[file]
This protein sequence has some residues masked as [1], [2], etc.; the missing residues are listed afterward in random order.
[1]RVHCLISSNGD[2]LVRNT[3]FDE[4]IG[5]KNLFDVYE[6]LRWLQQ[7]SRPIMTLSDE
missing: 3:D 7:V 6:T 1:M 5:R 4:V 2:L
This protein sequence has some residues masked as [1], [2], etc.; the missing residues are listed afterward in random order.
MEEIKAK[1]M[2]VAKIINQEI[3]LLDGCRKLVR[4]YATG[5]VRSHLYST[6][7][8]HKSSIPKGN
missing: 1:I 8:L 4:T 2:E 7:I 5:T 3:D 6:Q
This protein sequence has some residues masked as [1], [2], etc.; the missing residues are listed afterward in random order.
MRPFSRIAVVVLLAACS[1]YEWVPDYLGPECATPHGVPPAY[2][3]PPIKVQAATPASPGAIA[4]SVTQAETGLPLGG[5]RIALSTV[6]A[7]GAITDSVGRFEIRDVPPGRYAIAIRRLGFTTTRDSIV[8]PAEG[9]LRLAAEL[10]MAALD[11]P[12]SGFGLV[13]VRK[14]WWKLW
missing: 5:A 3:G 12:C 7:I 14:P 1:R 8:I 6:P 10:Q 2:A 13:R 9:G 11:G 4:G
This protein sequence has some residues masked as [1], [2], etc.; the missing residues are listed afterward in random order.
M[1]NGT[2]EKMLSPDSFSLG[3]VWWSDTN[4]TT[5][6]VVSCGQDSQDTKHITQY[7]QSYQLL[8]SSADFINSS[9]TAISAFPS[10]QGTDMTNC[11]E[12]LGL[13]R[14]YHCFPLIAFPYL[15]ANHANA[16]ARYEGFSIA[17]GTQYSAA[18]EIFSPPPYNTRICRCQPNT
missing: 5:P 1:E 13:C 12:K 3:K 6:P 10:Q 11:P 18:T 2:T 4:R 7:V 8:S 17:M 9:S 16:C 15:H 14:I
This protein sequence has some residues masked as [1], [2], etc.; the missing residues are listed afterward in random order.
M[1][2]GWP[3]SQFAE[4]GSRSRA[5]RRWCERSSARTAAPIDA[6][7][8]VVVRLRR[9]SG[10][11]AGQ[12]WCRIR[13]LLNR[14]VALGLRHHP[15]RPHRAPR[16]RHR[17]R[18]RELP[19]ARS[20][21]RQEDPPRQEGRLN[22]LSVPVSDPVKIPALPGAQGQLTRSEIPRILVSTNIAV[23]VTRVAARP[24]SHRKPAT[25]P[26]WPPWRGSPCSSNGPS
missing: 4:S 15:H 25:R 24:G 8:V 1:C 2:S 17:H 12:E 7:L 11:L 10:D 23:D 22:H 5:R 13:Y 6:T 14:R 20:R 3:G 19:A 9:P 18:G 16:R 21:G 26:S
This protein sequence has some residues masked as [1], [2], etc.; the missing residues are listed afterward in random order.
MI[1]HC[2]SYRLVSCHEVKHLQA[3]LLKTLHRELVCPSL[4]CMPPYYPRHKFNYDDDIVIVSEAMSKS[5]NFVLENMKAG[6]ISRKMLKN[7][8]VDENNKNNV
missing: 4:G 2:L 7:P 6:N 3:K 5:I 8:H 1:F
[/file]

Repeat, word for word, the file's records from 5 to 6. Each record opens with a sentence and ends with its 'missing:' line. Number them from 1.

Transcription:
This protein sequence has some residues masked as [1], [2], etc.; the missing residues are listed afterward in random order.
M[1][2]GWP[3]SQFAE[4]GSRSRA[5]RRWCERSSARTAAPIDA[6][7][8]VVVRLRR[9]SG[10][11]AGQ[12]WCRIR[13]LLNR[14]VALGLRHHP[15]RPHRAPR[16]RHR[17]R[18]RELP[19]ARS[20][21]RQEDPPRQEGRLN[22]LSVPVSDPVKIPALPGAQGQLTRSEIPRILVSTNIAV[23]VTRVAARP[24]SHRKPAT[25]P[26]WPPWRGSPCSSNGPS
missing: 4:S 15:H 25:R 24:G 8:V 1:C 2:S 17:H 12:E 7:L 11:L 10:D 23:D 22:H 5:R 13:Y 6:T 14:R 20:R 3:G 19:A 9:P 18:G 16:R 21:G 26:S
This protein sequence has some residues masked as [1], [2], etc.; the missing residues are listed afterward in random order.
MI[1]HC[2]SYRLVSCHEVKHLQA[3]LLKTLHRELVCPSL[4]CMPPYYPRHKFNYDDDIVIVSEAMSKS[5]NFVLENMKAG[6]ISRKMLKN[7][8]VDENNKNNV
missing: 4:G 2:L 7:P 6:N 3:K 5:I 8:H 1:F